“Baruch Hashem, good.” Might as well start out friendly. “It was so cute seeing Binny’s upsheren the other night. You should have loads of nachas.”

There was a slight hesitation in Gitty’s voice as she answered, “Thanks. It was really nice of you to join.”

Okay, this was getting awkwardly formal. It was time to cut to the chase.

“Listen, Gitty, I need your help with something. How do you set up an online crowdfunding page?”

“Trying to raise money for your summer vacation?”

ZeeZee rolled her eyes. “Ha, ha.” Why did Gitty think she was so shallow? “It’s actually to help someone I know who needs money badly.”

Gitty’s voice chilled decidedly. “ZeeZee, it’s nice of you to want to help, but this sounds like something that should be left to adults.”

ZeeZee dug her fingernails into her palm. “Thanks for the advice, but I’ve already discussed this with an adult. And she thinks it’s a great idea. We’re just waiting to get approval from the — um — party in need of help.”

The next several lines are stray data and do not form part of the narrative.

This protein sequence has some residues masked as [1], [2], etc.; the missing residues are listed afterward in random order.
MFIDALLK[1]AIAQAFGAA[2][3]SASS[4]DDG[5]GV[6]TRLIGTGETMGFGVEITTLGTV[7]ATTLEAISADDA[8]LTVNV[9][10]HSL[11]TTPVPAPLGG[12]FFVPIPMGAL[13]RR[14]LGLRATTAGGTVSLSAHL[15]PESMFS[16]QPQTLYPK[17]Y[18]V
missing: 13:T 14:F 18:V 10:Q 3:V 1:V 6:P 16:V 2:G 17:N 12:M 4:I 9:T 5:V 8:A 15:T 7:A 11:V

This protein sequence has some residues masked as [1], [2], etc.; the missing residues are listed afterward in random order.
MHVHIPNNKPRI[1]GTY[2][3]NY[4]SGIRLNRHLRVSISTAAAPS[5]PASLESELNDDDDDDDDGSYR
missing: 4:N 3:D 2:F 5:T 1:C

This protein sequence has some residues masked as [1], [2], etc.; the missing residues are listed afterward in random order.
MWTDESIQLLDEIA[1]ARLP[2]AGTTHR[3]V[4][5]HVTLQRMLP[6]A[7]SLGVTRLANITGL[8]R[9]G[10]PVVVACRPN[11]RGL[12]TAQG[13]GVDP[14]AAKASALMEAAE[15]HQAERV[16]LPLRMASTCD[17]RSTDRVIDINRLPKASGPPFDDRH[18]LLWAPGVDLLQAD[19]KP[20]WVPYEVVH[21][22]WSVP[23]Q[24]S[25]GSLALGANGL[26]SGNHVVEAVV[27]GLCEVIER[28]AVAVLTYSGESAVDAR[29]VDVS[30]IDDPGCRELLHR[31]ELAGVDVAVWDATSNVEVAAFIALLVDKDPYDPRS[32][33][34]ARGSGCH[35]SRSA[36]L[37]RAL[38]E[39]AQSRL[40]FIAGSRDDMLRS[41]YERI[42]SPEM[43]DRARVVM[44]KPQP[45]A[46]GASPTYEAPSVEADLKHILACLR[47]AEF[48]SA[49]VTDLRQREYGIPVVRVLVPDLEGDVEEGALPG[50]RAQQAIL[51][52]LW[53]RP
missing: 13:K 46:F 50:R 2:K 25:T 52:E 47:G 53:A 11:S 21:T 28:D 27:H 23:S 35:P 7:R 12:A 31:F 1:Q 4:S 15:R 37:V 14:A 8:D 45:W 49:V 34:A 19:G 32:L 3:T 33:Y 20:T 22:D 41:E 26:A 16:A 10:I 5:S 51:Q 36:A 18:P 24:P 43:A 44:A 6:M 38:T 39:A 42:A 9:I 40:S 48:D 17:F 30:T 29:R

“Uh huh. And who is this adult? One of those nutsos that you love going to for Shabbos?”

ZeeZee was tempted to hang up the phone on the spot. Instead, she took a deep, steadying breath and forced herself to say calmly, “No. Actually, the adult is one of my teachers. And the person who needs help is someone you know. But if you’d rather stay away from anything your nutso sister does, I’ll find someone else to help.”

Gitty was silent for a moment. “Someone I know? Is it — it’s not Mrs. Edelman, is it?”

“I can’t say,” ZeeZee said quickly.

“I see.” Gitty took a breath. “I can’t believe I’m actually agreeing to get involved in one of your harebrained schemes, but yes, I’ll set up the online site for you.”

to be continued…


(Originally featured in Family First, Issue 769)